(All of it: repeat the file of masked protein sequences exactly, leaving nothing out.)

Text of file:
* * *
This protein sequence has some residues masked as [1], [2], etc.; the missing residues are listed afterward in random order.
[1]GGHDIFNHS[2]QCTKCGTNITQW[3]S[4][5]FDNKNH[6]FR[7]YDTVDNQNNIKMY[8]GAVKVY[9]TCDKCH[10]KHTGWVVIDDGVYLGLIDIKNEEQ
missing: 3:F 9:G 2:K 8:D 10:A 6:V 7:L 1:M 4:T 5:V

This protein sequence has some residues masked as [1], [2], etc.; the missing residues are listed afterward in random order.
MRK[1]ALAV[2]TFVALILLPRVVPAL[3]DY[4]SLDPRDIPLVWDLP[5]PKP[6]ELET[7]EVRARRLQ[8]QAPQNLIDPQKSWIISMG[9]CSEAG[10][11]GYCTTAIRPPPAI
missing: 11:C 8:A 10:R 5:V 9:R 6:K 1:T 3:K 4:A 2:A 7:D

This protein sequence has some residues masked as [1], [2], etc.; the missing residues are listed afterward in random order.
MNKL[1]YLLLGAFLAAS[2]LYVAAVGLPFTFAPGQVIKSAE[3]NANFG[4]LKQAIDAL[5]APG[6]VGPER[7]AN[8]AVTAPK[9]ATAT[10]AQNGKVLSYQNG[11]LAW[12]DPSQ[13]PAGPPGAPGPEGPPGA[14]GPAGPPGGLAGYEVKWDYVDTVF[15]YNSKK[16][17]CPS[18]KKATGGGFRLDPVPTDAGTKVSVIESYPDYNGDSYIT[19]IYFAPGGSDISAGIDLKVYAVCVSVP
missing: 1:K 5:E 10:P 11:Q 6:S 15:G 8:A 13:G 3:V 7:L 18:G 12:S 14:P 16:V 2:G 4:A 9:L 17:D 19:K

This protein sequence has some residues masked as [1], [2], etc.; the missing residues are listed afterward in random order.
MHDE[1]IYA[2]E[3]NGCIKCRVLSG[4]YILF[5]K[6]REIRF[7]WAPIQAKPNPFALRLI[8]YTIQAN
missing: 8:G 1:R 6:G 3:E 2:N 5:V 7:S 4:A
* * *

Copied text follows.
This protein sequence has some residues masked as [1], [2], etc.; the missing residues are listed afterward in random order.
[1]GGHDIFNHS[2]QCTKCGTNITQW[3]S[4][5]FDNKNH[6]FR[7]YDTVDNQNNIKMY[8]GAVKVY[9]TCDKCH[10]KHTGWVVIDDGVYLGLIDIKNEEQ
missing: 3:F 9:G 2:K 8:D 10:A 6:V 7:L 1:M 4:T 5:V

This protein sequence has some residues masked as [1], [2], etc.; the missing residues are listed afterward in random order.
MRK[1]ALAV[2]TFVALILLPRVVPAL[3]DY[4]SLDPRDIPLVWDLP[5]PKP[6]ELET[7]EVRARRLQ[8]QAPQNLIDPQKSWIISMG[9]CSEAG[10][11]GYCTTAIRPPPAI
missing: 11:C 8:A 10:R 5:V 9:R 6:K 1:T 3:K 4:A 2:A 7:D

This protein sequence has some residues masked as [1], [2], etc.; the missing residues are listed afterward in random order.
MNKL[1]YLLLGAFLAAS[2]LYVAAVGLPFTFAPGQVIKSAE[3]NANFG[4]LKQAIDAL[5]APG[6]VGPER[7]AN[8]AVTAPK[9]ATAT[10]AQNGKVLSYQNG[11]LAW[12]DPSQ[13]PAGPPGAPGPEGPPGA[14]GPAGPPGGLAGYEVKWDYVDTVF[15]YNSKK[16][17]CPS[18]KKATGGGFRLDPVPTDAGTKVSVIESYPDYNGDSYIT[19]IYFAPGGSDISAGIDLKVYAVCVSVP
missing: 1:K 5:E 10:P 11:Q 6:S 15:G 8:A 13:G 3:V 7:L 18:G 12:S 14:P 16:V 2:G 4:A 9:L 17:D 19:K

This protein sequence has some residues masked as [1], [2], etc.; the missing residues are listed afterward in random order.
MHDE[1]IYA[2]E[3]NGCIKCRVLSG[4]YILF[5]K[6]REIRF[7]WAPIQAKPNPFALRLI[8]YTIQAN
missing: 8:G 1:R 6:G 3:E 2:N 5:V 7:S 4:A